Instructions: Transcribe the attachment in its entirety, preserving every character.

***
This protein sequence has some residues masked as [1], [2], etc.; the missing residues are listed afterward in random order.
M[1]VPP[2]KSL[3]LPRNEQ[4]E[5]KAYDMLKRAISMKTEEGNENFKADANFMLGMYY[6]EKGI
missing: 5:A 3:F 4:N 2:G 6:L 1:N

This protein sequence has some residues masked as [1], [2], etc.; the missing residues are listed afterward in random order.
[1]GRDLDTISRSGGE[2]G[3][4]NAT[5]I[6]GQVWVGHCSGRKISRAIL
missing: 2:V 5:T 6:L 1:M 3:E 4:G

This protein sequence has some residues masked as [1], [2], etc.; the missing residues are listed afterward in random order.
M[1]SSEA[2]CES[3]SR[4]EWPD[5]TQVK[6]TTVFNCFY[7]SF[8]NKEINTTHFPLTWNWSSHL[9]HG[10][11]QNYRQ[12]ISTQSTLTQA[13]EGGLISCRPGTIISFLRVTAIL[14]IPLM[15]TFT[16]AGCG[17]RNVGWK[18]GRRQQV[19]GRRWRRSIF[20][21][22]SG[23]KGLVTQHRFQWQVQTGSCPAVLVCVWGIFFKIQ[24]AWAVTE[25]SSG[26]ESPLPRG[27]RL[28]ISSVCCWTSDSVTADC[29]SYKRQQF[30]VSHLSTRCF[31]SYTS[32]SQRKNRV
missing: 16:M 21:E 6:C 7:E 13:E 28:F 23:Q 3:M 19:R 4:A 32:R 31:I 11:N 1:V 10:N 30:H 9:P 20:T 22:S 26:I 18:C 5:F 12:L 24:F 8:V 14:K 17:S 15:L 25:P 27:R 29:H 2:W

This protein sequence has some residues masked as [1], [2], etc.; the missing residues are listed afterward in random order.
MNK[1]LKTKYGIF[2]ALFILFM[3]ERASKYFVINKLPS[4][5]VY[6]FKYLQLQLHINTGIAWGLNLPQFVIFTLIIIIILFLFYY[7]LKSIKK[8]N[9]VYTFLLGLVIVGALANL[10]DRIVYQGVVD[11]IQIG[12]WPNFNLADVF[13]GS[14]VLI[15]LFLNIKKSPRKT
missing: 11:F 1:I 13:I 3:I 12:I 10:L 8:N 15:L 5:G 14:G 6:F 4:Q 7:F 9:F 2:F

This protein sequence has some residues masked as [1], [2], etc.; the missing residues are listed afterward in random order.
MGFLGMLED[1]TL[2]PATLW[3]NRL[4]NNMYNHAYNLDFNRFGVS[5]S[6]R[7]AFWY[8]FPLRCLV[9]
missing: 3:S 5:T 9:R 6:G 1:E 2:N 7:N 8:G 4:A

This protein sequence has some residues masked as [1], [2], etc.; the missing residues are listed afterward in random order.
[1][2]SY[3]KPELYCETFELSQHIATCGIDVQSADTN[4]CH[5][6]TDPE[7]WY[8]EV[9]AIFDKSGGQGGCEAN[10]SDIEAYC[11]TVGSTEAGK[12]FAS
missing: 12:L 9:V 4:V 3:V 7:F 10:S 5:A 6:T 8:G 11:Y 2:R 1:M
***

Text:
This protein sequence has some residues masked as [1], [2], etc.; the missing residues are listed afterward in random order.
M[1]VPP[2]KSL[3]LPRNEQ[4]E[5]KAYDMLKRAISMKTEEGNENFKADANFMLGMYY[6]EKGI
missing: 5:A 3:F 4:N 2:G 6:L 1:N

This protein sequence has some residues masked as [1], [2], etc.; the missing residues are listed afterward in random order.
[1]GRDLDTISRSGGE[2]G[3][4]NAT[5]I[6]GQVWVGHCSGRKISRAIL
missing: 2:V 5:T 6:L 1:M 3:E 4:G

This protein sequence has some residues masked as [1], [2], etc.; the missing residues are listed afterward in random order.
M[1]SSEA[2]CES[3]SR[4]EWPD[5]TQVK[6]TTVFNCFY[7]SF[8]NKEINTTHFPLTWNWSSHL[9]HG[10][11]QNYRQ[12]ISTQSTLTQA[13]EGGLISCRPGTIISFLRVTAIL[14]IPLM[15]TFT[16]AGCG[17]RNVGWK[18]GRRQQV[19]GRRWRRSIF[20][21][22]SG[23]KGLVTQHRFQWQVQTGSCPAVLVCVWGIFFKIQ[24]AWAVTE[25]SSG[26]ESPLPRG[27]RL[28]ISSVCCWTSDSVTADC[29]SYKRQQF[30]VSHLSTRCF[31]SYTS[32]SQRKNRV
missing: 16:M 21:E 6:C 7:E 13:E 28:F 23:Q 3:M 19:R 4:A 32:R 31:I 11:N 1:V 10:N 30:H 9:P 20:T 22:S 26:I 18:C 5:F 12:L 24:F 8:V 14:K 17:S 15:L 25:P 27:R 29:H 2:W

This protein sequence has some residues masked as [1], [2], etc.; the missing residues are listed afterward in random order.
MNK[1]LKTKYGIF[2]ALFILFM[3]ERASKYFVINKLPS[4][5]VY[6]FKYLQLQLHINTGIAWGLNLPQFVIFTLIIIIILFLFYY[7]LKSIKK[8]N[9]VYTFLLGLVIVGALANL[10]DRIVYQGVVD[11]IQIG[12]WPNFNLADVF[13]GS[14]VLI[15]LFLNIKKSPRKT
missing: 11:F 1:I 13:I 3:I 12:I 10:L 8:N 15:L 5:G 14:G 6:F 4:Q 7:F 9:F 2:F

This protein sequence has some residues masked as [1], [2], etc.; the missing residues are listed afterward in random order.
MGFLGMLED[1]TL[2]PATLW[3]NRL[4]NNMYNHAYNLDFNRFGVS[5]S[6]R[7]AFWY[8]FPLRCLV[9]
missing: 3:S 5:T 9:R 6:G 1:E 2:N 7:N 8:G 4:A

This protein sequence has some residues masked as [1], [2], etc.; the missing residues are listed afterward in random order.
[1][2]SY[3]KPELYCETFELSQHIATCGIDVQSADTN[4]CH[5][6]TDPE[7]WY[8]EV[9]AIFDKSGGQGGCEAN[10]SDIEAYC[11]TVGSTEAGK[12]FAS
missing: 12:L 9:V 4:V 3:V 7:F 10:S 5:A 6:T 8:G 11:Y 2:R 1:M